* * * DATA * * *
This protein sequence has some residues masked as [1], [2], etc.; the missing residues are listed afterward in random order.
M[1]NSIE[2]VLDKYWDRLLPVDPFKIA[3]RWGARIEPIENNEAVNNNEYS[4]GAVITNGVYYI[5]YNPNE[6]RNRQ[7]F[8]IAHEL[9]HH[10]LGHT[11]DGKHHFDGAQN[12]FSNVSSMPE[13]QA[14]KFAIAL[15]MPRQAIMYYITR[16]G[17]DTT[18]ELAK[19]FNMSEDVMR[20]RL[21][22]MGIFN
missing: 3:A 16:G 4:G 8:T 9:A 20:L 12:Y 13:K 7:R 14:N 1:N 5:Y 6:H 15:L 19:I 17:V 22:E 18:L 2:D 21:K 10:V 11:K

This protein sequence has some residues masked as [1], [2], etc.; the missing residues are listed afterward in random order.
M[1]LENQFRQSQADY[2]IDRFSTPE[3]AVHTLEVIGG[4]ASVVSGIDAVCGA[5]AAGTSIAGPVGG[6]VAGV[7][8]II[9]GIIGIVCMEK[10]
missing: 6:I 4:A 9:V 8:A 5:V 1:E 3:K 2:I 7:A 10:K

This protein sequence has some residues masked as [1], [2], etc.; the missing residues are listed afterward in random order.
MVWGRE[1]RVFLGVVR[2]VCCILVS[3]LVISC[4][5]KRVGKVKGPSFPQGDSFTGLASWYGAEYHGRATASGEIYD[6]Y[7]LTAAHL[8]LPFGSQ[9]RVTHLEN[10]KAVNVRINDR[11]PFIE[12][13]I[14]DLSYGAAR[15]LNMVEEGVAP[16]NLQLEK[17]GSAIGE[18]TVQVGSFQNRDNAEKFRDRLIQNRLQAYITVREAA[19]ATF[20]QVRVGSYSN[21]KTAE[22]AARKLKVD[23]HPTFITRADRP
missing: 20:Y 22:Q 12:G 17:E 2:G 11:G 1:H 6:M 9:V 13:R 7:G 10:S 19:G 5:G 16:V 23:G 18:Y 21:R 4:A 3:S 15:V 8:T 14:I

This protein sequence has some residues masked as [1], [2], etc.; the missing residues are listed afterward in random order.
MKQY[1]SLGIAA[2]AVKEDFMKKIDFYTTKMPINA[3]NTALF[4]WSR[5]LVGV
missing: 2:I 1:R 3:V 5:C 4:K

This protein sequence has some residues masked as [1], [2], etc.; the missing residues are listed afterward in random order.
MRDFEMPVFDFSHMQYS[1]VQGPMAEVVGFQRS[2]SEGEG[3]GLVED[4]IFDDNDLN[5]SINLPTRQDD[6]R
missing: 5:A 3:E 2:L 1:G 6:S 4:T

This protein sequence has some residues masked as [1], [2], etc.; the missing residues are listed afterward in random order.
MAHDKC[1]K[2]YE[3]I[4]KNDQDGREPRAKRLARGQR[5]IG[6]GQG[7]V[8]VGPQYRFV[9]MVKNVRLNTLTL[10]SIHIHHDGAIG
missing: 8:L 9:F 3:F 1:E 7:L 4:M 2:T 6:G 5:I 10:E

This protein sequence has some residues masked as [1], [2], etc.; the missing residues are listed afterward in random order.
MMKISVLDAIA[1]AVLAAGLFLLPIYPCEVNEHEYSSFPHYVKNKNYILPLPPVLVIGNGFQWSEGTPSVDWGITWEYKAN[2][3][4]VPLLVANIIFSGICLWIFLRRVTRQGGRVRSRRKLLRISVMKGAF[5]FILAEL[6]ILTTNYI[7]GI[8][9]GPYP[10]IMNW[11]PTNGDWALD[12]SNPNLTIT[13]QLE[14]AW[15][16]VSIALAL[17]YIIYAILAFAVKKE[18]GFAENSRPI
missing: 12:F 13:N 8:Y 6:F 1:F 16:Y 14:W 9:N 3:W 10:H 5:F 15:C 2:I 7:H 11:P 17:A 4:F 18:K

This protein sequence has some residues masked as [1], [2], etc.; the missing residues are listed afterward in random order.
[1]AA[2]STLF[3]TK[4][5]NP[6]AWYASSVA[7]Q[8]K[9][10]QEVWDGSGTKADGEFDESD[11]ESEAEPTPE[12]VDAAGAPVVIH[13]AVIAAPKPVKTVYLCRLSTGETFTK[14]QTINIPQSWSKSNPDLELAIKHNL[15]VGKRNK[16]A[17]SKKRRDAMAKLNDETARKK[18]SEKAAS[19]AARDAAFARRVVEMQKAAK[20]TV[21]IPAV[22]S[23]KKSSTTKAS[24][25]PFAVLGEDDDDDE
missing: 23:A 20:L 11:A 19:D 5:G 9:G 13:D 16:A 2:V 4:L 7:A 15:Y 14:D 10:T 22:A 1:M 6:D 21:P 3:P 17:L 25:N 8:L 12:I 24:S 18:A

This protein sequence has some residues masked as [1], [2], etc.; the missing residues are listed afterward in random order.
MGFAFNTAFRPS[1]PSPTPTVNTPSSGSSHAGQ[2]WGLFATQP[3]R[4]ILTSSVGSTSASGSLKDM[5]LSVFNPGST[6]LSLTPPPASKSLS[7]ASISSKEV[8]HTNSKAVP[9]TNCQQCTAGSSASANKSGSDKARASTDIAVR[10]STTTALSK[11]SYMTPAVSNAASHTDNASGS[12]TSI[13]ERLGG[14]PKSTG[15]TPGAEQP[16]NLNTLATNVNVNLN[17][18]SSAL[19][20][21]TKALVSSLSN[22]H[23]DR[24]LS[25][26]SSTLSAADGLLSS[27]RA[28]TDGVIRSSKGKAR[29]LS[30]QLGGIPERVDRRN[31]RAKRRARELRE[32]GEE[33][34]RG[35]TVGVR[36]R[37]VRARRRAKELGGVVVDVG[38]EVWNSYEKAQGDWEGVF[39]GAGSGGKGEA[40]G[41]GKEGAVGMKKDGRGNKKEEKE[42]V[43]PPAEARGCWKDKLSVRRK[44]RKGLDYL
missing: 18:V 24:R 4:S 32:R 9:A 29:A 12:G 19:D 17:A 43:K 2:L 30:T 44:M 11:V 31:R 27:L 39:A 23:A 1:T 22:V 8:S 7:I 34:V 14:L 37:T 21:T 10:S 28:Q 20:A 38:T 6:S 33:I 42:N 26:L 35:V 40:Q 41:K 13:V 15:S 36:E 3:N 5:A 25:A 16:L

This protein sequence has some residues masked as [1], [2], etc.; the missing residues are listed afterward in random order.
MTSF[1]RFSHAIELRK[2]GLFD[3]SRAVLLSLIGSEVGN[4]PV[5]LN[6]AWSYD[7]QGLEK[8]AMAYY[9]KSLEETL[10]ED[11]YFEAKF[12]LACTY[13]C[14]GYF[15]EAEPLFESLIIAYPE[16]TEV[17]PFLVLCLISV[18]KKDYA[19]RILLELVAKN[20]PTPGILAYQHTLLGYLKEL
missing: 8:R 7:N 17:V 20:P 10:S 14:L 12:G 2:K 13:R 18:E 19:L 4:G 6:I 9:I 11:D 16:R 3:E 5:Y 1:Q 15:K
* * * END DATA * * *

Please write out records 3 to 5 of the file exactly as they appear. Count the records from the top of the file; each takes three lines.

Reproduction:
This protein sequence has some residues masked as [1], [2], etc.; the missing residues are listed afterward in random order.
MVWGRE[1]RVFLGVVR[2]VCCILVS[3]LVISC[4][5]KRVGKVKGPSFPQGDSFTGLASWYGAEYHGRATASGEIYD[6]Y[7]LTAAHL[8]LPFGSQ[9]RVTHLEN[10]KAVNVRINDR[11]PFIE[12][13]I[14]DLSYGAAR[15]LNMVEEGVAP[16]NLQLEK[17]GSAIGE[18]TVQVGSFQNRDNAEKFRDRLIQNRLQAYITVREAA[19]ATF[20]QVRVGSYSN[21]KTAE[22]AARKLKVD[23]HPTFITRADRP
missing: 20:Y 22:Q 12:G 17:E 2:G 11:G 1:H 6:M 9:V 13:R 7:G 10:S 19:G 5:G 16:V 23:G 18:Y 21:R 4:A 3:S 15:V 8:T 14:I

This protein sequence has some residues masked as [1], [2], etc.; the missing residues are listed afterward in random order.
MKQY[1]SLGIAA[2]AVKEDFMKKIDFYTTKMPINA[3]NTALF[4]WSR[5]LVGV
missing: 2:I 1:R 3:V 5:C 4:K

This protein sequence has some residues masked as [1], [2], etc.; the missing residues are listed afterward in random order.
MRDFEMPVFDFSHMQYS[1]VQGPMAEVVGFQRS[2]SEGEG[3]GLVED[4]IFDDNDLN[5]SINLPTRQDD[6]R
missing: 5:A 3:E 2:L 1:G 6:S 4:T